Council designs on beach plan

Planning Minister John Day, Cottesloe Mayor Jo Dawkins and Premier Colin Barnett. d423462
Planning Minister John Day, Cottesloe Mayor Jo Dawkins and Premier Colin Barnett. d423462

‘Their experienced and constructive comments are helpful to the council when assessing development applications for important or large projects where we believe their expertise may achieve a better result for the development and for the town,’ Mayor Jo Dawkins said.

After 10 years of public argument, developers’ lobbying and Government alterations, Local Planning Scheme No.3 (LPS3) allows six storeys for Il Lido Restaurant owners John and Alan McGillivray and eight levels for Ocean Beach Hotel owners Stan and Murray Quinlivan, and up to five setback levels between the prime sites.

However, WA’s new planning regime allows developers to send projects worth more than $7 million to a five-member Development Assessment Panel (DAP).

‘I would like to think that good design would come through the council, and be endorsed,’ Mrs Dawkins said when asked how her council and residents would not be overruled by the DAP or the Government.

Chief executive Carl Askew said while LPS3 had basic planning limits and guidelines, expertise on ‘the finer details of urban design and architectural outcomes’ was held by the DAP, and in Metropolitan Redevelopment Authority participation in the beachfront suggested by Premier Colin Barnett last week.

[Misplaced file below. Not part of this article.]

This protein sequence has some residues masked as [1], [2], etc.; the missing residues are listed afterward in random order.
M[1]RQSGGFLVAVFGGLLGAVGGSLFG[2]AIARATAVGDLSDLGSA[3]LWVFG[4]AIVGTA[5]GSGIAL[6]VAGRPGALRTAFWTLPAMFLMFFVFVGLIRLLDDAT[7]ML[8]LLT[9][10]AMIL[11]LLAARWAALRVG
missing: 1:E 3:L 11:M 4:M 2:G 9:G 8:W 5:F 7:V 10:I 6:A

Keep Cott Low President John Hammond said there was nothing to stop a ’tilt-up concrete and glass’ wall on Marine Parade.

‘When the first application for high-rise is lodged, residents will still object and take their complaint to the Government, rather than the local council,’ he said.

After discussing advisory architects’ role with Mrs Dawkins, Planning Minister John Day said developers should work with the council to develop their designs.

Asked about preventing tilt-up, he said LPS3 had provisions for ‘good design’ and the council and its advisors had key roles.

The DAP would be the decision maker, unless Mr Day makes a submission if a DAP decision is appealed to the State Administrative Tribunal.

If a design was ‘completely inappropriate’ he said he could resort to ‘calling it in’ to his office.

Smithy’s View and Opinion page 10.